The Sordid Past of the Third Nolan Brother

By: Dylan Ris  | 
third Nolan brother
Executive producer/writer/director Jonathan Nolan (left) and his brother, director Christopher Nolan, attend the premiere of HBO's "Westworld," Sept. 28, 2016, in Hollywood, California. Jeff Kravitz/FilmMagic/Getty Images

Fans of contemporary prestige filmmaking are familiar with brothers Christopher and Jonathan Nolan, who have co-written films including "The Prestige," "The Dark Knight" (with David S. Goyer) and "Interstellar" — all of which were directed by Christopher. The two brothers have also worked independently: Christopher has directed multiple films that he wrote solo, including "Inception," "Dunkirk" and "Tenet." Jonathan Nolan has created TV series such as "Person of Interest," "Westworld" and "Fallout" (the latter two with Lisa Joy).

However, most people are probably not aware that there is a third brother in the Nolan family, and his fame (to the degree that he has it) does not come from the entertainment industry. Matthew Nolan, the eldest of the Nolan brothers, has quite a checkered past. Here is his unusual story.


Who Is Matthew Nolan?

Matthew Nolan, born in 1968, is a British American man best known as the eldest brother of writer/director Christopher Nolan, born in 1970, and Jonathan Nolan, born in 1976. The brothers have an English father and an American mother. They were raised in London and had extended childhood stays with their mother's family in the Chicago suburb of Evanston, Illinois.

Matthew Nolan settled in Chicago and worked as a property developer. He married an American woman in 1999. His trajectory seems to have changed in the early 2000s when he became involved with a gem dealer from Florida named Robert Breska, who himself had a background as a drug trafficker.


An Unholy Trinity: Matthew Nolan, Robert Breska and Robert Cohen

According to court records, in or around 2004, Robert Breska accused his accountant Robert Cohen of stealing approximately $7 million from his bank accounts. Cohen countered that it was his Costa Rican business partner, Mario Quintana, who'd stolen Breska's money. Not long after, Quintana turned up dead. The official account was that Quintana had committed suicide, but Cohen feared something more sinister.

Meanwhile, Breska remained fixated on the idea that Cohen had his money and that retrieving it was still a possibility. At this point, Matthew Nolan entered the picture. Breska introduced him to Cohen under the fake name of Matthew McCall Oppenheimer, as an heir to the Oppenheimer diamond fortune.


A Timeline of Suspect Travel

On March 6, 2005, Robert Cohen seems to have taken a meeting with "Matthew Oppenheimer" (actually Matthew Nolan) in San Jose, Costa Rica.

Also present was Luis Alonso Douglas Mejia, a hotel bellboy allegedly conspiring with Nolan. Video evidence proffered in court purports to show Nolan and Mejia with Cohen in the parking lot of a San Jose shopping center, the last time Cohen was seen alive. Hours later, Nolan was on a plane to Houston, Texas.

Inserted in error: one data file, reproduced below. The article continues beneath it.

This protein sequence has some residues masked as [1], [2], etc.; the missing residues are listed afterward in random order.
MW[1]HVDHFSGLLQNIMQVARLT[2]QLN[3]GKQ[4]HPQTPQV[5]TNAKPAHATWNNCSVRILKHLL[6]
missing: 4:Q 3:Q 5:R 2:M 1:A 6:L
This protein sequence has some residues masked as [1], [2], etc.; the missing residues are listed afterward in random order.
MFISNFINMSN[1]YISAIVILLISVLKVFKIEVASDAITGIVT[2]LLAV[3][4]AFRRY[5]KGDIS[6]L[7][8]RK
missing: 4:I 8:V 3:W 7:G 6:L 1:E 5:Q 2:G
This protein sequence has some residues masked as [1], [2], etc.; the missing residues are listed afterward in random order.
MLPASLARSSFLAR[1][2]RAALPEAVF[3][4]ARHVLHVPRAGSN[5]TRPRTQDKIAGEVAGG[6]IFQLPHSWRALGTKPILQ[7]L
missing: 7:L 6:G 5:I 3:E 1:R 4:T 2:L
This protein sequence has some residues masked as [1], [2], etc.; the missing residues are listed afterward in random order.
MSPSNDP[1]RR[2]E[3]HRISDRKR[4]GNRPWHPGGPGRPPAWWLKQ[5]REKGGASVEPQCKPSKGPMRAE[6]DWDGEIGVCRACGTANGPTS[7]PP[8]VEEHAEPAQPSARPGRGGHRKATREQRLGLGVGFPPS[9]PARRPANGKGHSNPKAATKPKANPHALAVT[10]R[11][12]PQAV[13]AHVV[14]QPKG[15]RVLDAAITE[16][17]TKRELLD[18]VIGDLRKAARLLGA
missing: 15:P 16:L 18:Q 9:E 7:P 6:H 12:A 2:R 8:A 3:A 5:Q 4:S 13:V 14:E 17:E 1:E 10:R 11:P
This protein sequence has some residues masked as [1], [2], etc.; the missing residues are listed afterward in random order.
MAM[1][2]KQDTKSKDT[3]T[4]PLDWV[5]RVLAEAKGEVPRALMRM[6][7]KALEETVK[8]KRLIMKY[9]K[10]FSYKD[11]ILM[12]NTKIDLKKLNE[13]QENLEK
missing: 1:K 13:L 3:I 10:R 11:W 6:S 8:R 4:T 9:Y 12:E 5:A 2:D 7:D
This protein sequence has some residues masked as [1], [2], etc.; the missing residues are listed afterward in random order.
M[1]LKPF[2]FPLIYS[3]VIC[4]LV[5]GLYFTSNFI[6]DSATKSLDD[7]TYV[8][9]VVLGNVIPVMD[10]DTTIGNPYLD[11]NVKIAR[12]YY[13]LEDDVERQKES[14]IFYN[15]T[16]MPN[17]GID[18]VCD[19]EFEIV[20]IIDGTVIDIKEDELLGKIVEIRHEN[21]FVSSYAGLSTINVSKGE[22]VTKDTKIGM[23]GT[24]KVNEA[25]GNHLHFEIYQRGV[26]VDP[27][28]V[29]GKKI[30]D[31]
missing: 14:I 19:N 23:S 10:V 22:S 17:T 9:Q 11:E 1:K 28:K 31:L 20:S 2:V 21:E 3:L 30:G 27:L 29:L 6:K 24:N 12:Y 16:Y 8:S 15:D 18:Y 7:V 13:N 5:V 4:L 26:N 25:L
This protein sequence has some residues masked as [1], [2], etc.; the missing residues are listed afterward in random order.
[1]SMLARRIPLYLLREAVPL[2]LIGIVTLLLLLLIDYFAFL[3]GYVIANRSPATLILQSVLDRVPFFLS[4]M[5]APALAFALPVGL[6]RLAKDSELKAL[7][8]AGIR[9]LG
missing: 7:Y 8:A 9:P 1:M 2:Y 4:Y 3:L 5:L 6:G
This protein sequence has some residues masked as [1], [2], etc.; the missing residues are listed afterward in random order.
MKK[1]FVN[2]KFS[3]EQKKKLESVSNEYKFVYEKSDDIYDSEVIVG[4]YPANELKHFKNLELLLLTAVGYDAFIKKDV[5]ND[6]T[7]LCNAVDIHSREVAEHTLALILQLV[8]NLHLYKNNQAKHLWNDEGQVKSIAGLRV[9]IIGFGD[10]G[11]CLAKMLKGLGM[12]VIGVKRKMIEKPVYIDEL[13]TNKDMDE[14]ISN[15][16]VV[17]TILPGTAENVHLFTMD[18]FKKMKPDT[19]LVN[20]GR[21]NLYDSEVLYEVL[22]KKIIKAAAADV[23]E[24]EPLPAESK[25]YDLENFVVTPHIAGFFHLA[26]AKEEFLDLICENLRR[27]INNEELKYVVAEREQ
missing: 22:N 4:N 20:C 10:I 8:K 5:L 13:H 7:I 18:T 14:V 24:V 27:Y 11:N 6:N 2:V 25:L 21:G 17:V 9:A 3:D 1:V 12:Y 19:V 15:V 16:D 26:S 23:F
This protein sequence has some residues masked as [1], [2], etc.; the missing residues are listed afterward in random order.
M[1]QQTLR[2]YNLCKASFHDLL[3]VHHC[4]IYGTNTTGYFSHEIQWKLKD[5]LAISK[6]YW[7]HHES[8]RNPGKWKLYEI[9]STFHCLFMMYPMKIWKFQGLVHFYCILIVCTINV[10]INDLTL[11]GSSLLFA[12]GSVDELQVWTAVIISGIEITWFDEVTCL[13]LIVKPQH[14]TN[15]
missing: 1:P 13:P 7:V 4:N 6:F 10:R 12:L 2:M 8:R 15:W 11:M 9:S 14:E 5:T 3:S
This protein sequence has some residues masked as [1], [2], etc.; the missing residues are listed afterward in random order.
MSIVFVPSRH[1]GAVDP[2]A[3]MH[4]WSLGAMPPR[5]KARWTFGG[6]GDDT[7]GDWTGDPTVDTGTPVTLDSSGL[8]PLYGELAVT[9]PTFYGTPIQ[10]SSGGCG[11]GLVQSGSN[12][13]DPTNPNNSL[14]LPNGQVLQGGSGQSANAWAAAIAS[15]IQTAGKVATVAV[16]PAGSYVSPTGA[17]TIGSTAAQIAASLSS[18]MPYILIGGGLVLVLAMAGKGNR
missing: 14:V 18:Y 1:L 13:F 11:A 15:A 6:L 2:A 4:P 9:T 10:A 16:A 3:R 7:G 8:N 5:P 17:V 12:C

Again per court records, within three days, he was back in Costa Rica, where he once again met up with Mejia, who was holding Robert Cohen captive. On March 10, Costa Rican authorities discovered Cohen's dead body. He appeared to have perished from organ failure stemming from severe beatings and torture. The next day, Nolan left the country once again.

third Nolan brother
Christopher (left) and Jonathan Nolan at the Los Angeles premiere of Touchstone Pictures' "The Prestige" in 2006.
E. Charbonneau/WireImage for Disney Pictures/Getty Images


The Aftermath of Robert Cohen's Killing

Luis Alonso Douglas Mejia was convicted of Cohen's murder by a Costa Rican court and sentenced to jail. Meanwhile, Nolan, as would later be disclosed by an American judge, continued his efforts to locate Robert Breska's money.

Nolan spent the next four years as a free man, but in 2009 he and his wife filed for bankruptcy. He was trapped by FBI agent Pablo Araya, who’d been investigating the Cohen murder and discovered Nolan was due to attend his own bankruptcy hearing in Chicago. He was arrested and taken into custody.


Following the arrest in 2009, Nolan was formally charged with Cohen's murder in Costa Rica.

Costa Rica requested that Nolan be extradited to stand trial in their court system. While an American judge reviewed Nolan's case, he was confined to the Metropolitan Correctional Center in downtown Chicago.

At that point, his story took another twist.


Matthew Nolan's Attempted Prison Break

The judge overseeing Nolan's case did not find sufficient evidence to extradite him to Costa Rica. The Costa Rican authorities abandoned their request in 2010 and Nolan could have walked free at that point, but he'd already been arrested a second time. The charge? Trying to break out of the Metropolitan Correctional Center.

In the fall of 2009, Nolan was found with what NBC Chicago reported as "a razor, a harness, a metal clip (to unlock handcuffs), and 31 feet [9.4 meters] of rope made from bedsheets." He pleaded guilty to possessing contraband in jail and obstruction of justice. In July of 2010 Nolan was sentenced to 14 months in prison for his somewhat Batman-like escape attempt.


Matthew Nolan Today

Matthew Nolan was never extradited to Costa Rica. In 2014, he sued the United States, accusing the Bureau of Prisons of "physical, psychological and psychiatric injury" during his time in the Metropolitan Correctional Center. The case dragged on for several years, and its final outcome appears hidden from public record.

To no one's surprise, Matthew Nolan remains unaffiliated with his brothers' filmmaking careers.